Content with the Mediocre: The Underside of Acceptance in Chbosky’s Novel

January 28, 2019 by Essay Writer

The novel Perks of Being a Wallflower, written by Stephen Chbosky, portrays a series of characters that strive for acceptance and understanding from others. Yet, for the most part, they are constantly ridiculed or treated like the second option. The quote “we accept the love we think we deserve”(Chbosky 24) is an explanation as to why people can always have something better, but choose to conform with what they receive primarily because of the way they view themselves, among other factors.

Someone with low self-esteem will remain with someone who treats them unfairly because they believe thats the treatment they earned. On the other hand, someone who values themselves won’t settle for less. The characters Charlie, Sam, and Patrick portray this idea perfectly due to the constant abuse they receive throughout the novel. First and foremost, Charlie’s oppression is most evident through his interactions with his family and friends. He is constantly trying to make other’s lives better, or at least, easier to handle. Yet, what he doesn’t realize is the harm he causes himself. In the novel, Charlie’s sister says “ “I hate you,” My sister said it different than she said it to my dad. She meant it with me. She really did. “I love you,” was all I could say in return”(Chbosky 26). This interaction between the characters is a general representation of the relationships that Charlie has with other characters. He will try to help and make others happy, but his actions eventually backfire, leaving him with troubling consequences and broken relationships that he tries to fix.

Another problem of his is that he puts himself in situations that are inconvenient, or even heartbreaking, for him if it means that someone else will be happy. An example of this is when Charlie writes “I am really in love with Sam, and it hurts very much”(Chbosky 47). He loves Sam, but is willing to let her be happy with someone else because he’s content with just having her close. It can be said that this is his hamartia, because Charlie will always put others before himself. Furthermore, Sam’s character is involved in a relationship in which her boyfriend loves the superficial aspect of her, not what lies underneath. Craig, her boyfriend, is with her solely for the fear of being alone, not because he actually loves her. He sees her through a perspective that makes her attractive towards him, and doesn’t see the beautiful person she is all by herself. Charlie once commented on their relationship, stating “I just think it’s bad when a boy looks at a girl and thinks that the way he sees the girl is better than the girl actually is. And I think it’s bad when the most honest way a boy can look at a girl is through a camera”(Chbosky 48-49). Sam is more invested in the relationship because it seems that she thinks better about herself because of the fact that an older boy loves her, thus being worthy of love. So she accepts his love as it is, despite knowing that his love does not reach the real her.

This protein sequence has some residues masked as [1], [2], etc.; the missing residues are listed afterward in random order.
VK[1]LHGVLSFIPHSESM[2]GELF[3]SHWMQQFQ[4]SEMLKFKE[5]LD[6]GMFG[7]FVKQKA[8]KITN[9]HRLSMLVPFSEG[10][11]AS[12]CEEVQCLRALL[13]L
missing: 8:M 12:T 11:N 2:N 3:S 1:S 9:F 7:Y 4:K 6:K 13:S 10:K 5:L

Ultimately, Patrick’s secret relationship with Brad is also troubling due to the fact that the love he has is seen as unacceptable and forbidden. Although knowing that getting caught would have dire consequences for both of them, he continued to see Brad despite knowing that this was hurting him. Brad had a reputation to keep, going after the girls and being a jock in general. Patrick was more open and free about his sexuality, but had to be burdened with not being able to express his love in public. Charlie participated in an experiment that clearly showed this relationship. He said “…what the scientists found out was that the rat or mouse would put up with a lot more voltage for the pleasure. Even more than for the food” (Chbosky 50). Patrick is, evidently, the rodent, who is willing to be kept hidden and ridiculed if only it means that his love is reciprocated by Brad.

All things considered, it’s apparent that the famous quote “we accept the love we think we deserve” explains how people will deal with situations in which they are aware of how much hurt they receive because they don’t want to see what they truly deserve. The Charlie’s character shows this because he accepts verbal abuse and will put others before his happiness and wellbeing, while Sam and Patrick’s abusive relationships are based on them putting up with undeserved circumstances because they want to feel loved and seek approval. This is even more tragic because they are teenagers-kids who need guidance and reassurance but are receiving none. They need to come to terms with the fact that they deserve much more than they’re receiving, and need to find something better to be truly happy.

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